She charged that unlike the 1962 Cuban Missile Crisis when the Soviets and the United States quickly negotiated a compromise, “Washington now keeps upping the ante, apparently believing that it’s capable of controlling the escalation.”

Zakharova said that instead of the ongoing “thoughtless and mad” escalation, the U.S. should take a more responsible approach shown during the Cuban Missile Crisis.

The warning comes as Moscow has made unsubstantiated allegations of a Ukrainian plot to detonate a radioactive dirty bomb, claims rejected by Ukraine and denounced its Western allies as “transparently false.”

Ukrainian authorities on Thursday reported that a mass grave containing up to 17 bodies of soldiers and civilians was discovered near a key city recaptured by Kyiv last month.

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KYIV, Ukraine — The Ukrainian interior ministry said in a statement Thursday that local police found a mass grave outside the city of Izium, which Ukraine’s forces retook last month as part of a sweeping offensive in the northeast.

The statement cited locals as saying that Russian troops dumped the bodies in a pit outside the nearby village of Kopanky in mid-April and then leveled the ground with tanks.

“Locals say that (Ukrainian) soldiers died in battle and were buried there. The Russians did not put a single mark on the grave and did not allow the villagers to go to the cemetery. People found three crosses, and (used them to) mark the perimeter of the grave, removed weeds,” Dmytro Soima, a local police representative, was cited as saying in the ministry’s statement.

His account could not be independently verified.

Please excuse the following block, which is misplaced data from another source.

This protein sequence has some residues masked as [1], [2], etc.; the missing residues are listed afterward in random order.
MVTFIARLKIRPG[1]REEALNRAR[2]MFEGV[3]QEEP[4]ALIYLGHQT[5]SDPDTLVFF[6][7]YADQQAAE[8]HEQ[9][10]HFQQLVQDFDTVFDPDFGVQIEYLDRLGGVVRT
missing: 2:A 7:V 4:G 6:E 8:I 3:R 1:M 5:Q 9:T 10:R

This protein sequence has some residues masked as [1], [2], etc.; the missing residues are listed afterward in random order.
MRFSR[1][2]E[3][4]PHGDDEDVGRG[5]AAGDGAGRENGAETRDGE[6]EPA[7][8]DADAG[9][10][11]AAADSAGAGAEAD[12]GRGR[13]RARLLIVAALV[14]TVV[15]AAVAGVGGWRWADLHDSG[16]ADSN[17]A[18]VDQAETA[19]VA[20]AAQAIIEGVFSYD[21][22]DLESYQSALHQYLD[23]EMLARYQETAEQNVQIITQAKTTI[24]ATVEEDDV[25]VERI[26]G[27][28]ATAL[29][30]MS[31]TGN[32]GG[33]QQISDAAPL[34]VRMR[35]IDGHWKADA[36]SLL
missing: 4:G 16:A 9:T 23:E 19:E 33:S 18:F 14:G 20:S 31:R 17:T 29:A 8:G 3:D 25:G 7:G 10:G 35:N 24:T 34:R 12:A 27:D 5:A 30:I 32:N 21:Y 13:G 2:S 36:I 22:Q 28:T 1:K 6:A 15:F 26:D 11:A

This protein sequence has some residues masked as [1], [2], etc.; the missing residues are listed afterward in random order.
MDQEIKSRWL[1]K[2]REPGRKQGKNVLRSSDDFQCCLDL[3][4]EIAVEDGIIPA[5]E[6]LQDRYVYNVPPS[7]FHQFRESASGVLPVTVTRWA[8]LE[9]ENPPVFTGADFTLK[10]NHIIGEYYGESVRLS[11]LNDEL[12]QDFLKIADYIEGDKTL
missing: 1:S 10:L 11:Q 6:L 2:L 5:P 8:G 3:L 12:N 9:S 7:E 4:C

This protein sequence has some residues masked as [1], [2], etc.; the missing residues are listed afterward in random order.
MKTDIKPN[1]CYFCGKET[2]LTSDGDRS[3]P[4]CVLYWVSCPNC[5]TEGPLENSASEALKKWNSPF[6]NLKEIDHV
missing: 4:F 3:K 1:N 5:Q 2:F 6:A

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KYIV, Ukraine — A senior Ukrainian military officer has accused Russia of planning to stage explosions at the Zaporizhzhia nuclear power plant and blame them on Ukraine in a false flag attack.

Gen. Oleksii Hromov, the chief of the main operational department of the Ukrainian military’s General Staff, pointed to Russia’s unfounded allegations that Ukraine was plotting to detonate a radioactive dirty bomb as a possible signal that Moscow was planning explosions at the Zaporizhzhia plant, Europe’s largest.

Russia took control of the Zaporizhzhia plant in the opening days of the invasion. Russia and Ukraine have accused each other of attacking the plant, which has been shut after continuous shelling.

Hromov also charged Thursday that Russian forces could have staged a series of explosions at residential buildings in the city of Kherson before retreating from the city using scorched Earth tactics “to inflict critical damage to the infrastructure of the areas being reclaimed by Ukraine.”

Moscow has repeatedly made the unfounded claim that Ukraine is preparing to use a “dirty bomb,” an explosive device with radioactive material, on its own territory. Western officials have dismissed the claim as misinformation possibly designed as a pretext for Russia to justify its own military escalation.

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KYIV, Ukraine — The governor of Ukraine’s capital region on Thursday announced new rolling blackouts caused by Russian attacks on energy facilities.

Kyiv Gov. Oleksii Kuleba said that the region will have to order new power cuts and urged consumers to save power. He said authorities were still pondering over specifics of the blackouts needed to restore the damaged power facilities.

He said the latest Russian attacks on energy facilities in the region have inflicted “very serious damage.”

Kyrylo Tymoshenko, deputy head of Ukraine’s presidential office, said that rolling blackouts will also be introduced in the neighboring Chernihiv, Cherkasy and Zhytomyr regions.

Ukrainian President Volodymyr Zelenskyy has said earlier that Russian attacks have already destroyed 30% of the country’s energy infrastructure.

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MOSCOW — The Moscow-appointed authorities in the southern region of Kherson say that tens of thousands of people have been evacuated in the face of Ukraine’s offensive.

Kherson Gov. Vladimir Saldo said Thursday that over 70,000 residents of Kherson and nearby areas have moved to the left bank of the Dnieper river. The regional authorities have urged residents to evacuate as Ukraine has pushed its offensive to reclaim Kherson, which was captured by Russian forces during the first days of the conflict.